STATE of Iowa, Plaintiff-Appellee, v. Gary Dean TERRY, Jr., Defendant-Appellant.
Gary Dean Terry appeals his judgment and sentence for domestic abuse assault with intent to inflict serious injury. See Iowa Code § 708.2A(2)(c) (2017). He contends (1) the evidence was insufficient to support the jury’s finding of guilt and (2) his trial attorney was ineffective in failing to move for new trial on the ground the finding was against the weight of the evidence.
The jury was instructed the State would have to prove the following elements of domestic abuse assault with intent to inflict serious injury:
1. On or about August 8, 2017, the defendant did an act which was meant to do one or more of the following:
A. cause pain or injury to [his wife], or
B. result in physical contact to [his wife] which was insulting or offensive, or
C. place [his wife] in fear of immediate physical contact which would have been painful, injurious, insulting, or offensive to [her].
2. The defendant had the apparent ability to do the act.
3. At that time the defendant intended to cause a serious bodily injury to [his wife],
4. At that time [she] was the defendant’s spouse.
Terry challenges the evidence supporting his intent to injure his wife or inflict serious injury. The State preliminarily responds with an error-preservation concern.
Generally, to preserve error on a challenge to the sufficiency of the evidence, a defendant’s attorney must “identify specific elements of the charge not supported by the evidence.” State v. Albright, 925 N.W.2d 144, 150 (Iowa 2019). We recognize an exception where the challenged element is “obvious and understood” by the district court and counsel. Id.
This case falls within the exception. See State v. Williams, 695 N.W.2d 23, 27 (Iowa 2005). Although Terry did not identify the elements he believed were unproved, the district court articulated the fighting issue as intent. The court stated:
Viewing the evidence in the light most favorable to the State, there has been evidence of an assault, and that there was a domestic relationship. As far as whether or not it was done with the intent to inflict a serious injury, the Court also finds that there is a jury question presented, viewing the evidence in the light most favorable to the state. There was evidence of a balled-up fist struck her in the face with significant force resulting in significant injury, that she was lying down, basically defenseless position and he was above her, so all those things, if the jury finds them credible, could support the—that element. So the motion will be denied.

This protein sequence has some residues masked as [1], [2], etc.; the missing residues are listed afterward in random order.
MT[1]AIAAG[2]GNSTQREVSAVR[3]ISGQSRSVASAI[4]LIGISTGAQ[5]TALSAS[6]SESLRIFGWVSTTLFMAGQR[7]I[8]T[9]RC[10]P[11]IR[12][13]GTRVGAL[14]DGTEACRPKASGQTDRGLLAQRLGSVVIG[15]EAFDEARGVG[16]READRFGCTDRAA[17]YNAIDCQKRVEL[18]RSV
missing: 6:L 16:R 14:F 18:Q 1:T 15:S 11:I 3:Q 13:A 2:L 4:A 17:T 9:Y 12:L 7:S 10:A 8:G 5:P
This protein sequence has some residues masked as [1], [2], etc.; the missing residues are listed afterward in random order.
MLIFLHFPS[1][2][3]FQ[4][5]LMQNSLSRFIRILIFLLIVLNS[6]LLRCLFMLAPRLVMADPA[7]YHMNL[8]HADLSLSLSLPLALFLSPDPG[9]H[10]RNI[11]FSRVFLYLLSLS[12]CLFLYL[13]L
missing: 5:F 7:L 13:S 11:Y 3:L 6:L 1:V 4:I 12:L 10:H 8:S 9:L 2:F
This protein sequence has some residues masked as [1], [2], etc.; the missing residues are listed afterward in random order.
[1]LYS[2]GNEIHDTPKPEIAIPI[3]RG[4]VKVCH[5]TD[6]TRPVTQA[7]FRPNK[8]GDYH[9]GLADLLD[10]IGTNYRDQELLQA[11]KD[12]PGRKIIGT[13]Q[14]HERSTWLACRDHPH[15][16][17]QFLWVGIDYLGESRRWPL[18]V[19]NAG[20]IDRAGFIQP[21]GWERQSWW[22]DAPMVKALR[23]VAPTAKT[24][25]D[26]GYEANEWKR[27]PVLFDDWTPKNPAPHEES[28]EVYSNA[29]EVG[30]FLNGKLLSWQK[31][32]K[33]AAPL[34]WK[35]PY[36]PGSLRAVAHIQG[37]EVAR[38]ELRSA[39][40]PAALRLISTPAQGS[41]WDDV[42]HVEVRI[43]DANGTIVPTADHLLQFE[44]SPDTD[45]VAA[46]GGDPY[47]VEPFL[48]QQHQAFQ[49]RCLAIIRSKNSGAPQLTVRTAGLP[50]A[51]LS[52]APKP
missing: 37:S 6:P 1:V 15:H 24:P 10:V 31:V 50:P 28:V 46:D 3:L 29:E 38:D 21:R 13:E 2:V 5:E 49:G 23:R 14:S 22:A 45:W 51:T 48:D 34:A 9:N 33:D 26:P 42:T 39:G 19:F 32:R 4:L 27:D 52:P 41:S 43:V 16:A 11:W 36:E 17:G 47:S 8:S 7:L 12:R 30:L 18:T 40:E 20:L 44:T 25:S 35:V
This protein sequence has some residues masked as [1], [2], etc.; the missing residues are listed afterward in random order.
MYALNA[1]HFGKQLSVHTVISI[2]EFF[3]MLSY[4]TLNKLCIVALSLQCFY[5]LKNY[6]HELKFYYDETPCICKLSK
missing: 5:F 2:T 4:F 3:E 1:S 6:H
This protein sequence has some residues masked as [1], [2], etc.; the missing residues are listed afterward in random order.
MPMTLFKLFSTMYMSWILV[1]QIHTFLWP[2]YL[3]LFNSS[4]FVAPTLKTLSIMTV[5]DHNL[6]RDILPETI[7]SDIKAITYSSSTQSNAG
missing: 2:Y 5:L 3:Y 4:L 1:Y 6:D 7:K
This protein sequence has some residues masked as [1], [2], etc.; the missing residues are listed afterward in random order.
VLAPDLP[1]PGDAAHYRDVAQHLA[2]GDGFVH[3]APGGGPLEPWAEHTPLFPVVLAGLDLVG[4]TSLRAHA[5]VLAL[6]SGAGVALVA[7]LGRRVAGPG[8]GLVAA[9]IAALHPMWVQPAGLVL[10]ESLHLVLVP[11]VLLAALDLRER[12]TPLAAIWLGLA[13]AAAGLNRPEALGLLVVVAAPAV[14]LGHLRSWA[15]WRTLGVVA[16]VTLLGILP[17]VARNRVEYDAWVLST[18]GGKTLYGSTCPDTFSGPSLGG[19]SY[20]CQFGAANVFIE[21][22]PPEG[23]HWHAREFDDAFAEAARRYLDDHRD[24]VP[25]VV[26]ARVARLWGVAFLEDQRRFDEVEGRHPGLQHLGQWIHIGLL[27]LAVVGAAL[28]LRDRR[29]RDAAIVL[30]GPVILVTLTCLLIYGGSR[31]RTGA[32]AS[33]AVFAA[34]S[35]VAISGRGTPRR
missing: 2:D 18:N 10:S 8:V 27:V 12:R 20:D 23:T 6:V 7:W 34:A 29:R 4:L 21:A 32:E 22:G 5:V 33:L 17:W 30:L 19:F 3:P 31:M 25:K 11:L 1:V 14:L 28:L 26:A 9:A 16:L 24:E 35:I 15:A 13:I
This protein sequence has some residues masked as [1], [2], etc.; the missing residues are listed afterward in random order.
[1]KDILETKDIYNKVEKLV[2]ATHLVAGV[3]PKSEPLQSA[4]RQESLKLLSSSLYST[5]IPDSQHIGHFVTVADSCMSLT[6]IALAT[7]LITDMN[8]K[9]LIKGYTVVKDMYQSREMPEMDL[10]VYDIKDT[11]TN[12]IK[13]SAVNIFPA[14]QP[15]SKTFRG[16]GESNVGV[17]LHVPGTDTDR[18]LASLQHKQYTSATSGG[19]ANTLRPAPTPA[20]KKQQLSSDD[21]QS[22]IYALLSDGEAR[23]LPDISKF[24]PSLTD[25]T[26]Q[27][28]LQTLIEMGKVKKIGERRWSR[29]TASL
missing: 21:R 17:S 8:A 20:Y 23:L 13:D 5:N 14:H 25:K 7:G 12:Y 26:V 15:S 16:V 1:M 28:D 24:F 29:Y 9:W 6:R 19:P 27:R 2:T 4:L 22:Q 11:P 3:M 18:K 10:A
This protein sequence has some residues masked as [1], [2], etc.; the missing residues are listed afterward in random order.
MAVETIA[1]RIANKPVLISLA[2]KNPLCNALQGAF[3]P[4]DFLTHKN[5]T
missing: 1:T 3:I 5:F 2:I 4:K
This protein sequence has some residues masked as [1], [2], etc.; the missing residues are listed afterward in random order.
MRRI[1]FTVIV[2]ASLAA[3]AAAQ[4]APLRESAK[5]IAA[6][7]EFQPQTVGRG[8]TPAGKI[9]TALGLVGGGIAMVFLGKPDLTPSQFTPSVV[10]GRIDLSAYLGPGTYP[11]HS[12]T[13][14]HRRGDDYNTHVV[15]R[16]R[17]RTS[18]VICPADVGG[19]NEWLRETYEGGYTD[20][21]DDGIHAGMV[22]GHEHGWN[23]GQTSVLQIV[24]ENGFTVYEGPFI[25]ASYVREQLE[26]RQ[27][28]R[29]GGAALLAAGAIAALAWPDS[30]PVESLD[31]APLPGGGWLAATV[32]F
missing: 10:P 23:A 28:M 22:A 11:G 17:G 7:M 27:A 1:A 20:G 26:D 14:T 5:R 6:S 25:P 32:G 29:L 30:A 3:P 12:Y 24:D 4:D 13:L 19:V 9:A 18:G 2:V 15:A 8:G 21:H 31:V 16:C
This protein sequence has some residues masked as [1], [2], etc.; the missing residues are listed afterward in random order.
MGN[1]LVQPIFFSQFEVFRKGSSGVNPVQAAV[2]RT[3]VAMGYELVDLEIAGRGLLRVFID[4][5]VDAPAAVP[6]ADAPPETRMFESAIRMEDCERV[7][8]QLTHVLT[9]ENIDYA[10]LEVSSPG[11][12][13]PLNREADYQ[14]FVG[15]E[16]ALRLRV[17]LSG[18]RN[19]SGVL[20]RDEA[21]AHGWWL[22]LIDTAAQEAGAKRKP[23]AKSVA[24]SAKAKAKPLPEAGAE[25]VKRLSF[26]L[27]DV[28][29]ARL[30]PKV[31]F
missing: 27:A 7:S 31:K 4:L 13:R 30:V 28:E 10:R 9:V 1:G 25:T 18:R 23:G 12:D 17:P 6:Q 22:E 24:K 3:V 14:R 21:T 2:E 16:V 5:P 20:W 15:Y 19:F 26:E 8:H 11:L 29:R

Because the basis for the motion was clear, we conclude error was preserved, and we proceed to the merits.
A juror could have found the following facts. Terry’s wife testified Terry was “angry for weeks about miscellaneous stuff.” When she returned from work he was “screaming” and “yelling” and “threw his beer at” her. He insisted on having her take him out drinking and continued to argue with her throughout the evening. On their return home, Terry’s wife got ready for bed. Terry came into the bedroom and called his wife “a liar.” “Next thing” she knew, he had “his fist doubled up and coming down at” her. Terry hit his wife in the forehead and she “saw stars and started crying and holding [her] head.” She could “feel a great big lump forming on [her] forehead.” Terry left the room but returned and told his wife if she did not “stop crying ․ he would punch [her] in [her] teeth and cut [her] tongue out.” In time, Terry’s wife got up and put an ice pack on her face. Terry looked at her “and kind of chuckled.” He said, “[Y]eah, I probably broke my hand and you got two black eyes.” The following morning, Terry told his wife to stay home from work because she could not see out of her eye. He said she “look[ed] like crap.” Terry’s wife took pictures of her face and sent them to her computer at work. The photos were admitted without objection and disclosed bruising under her eyes.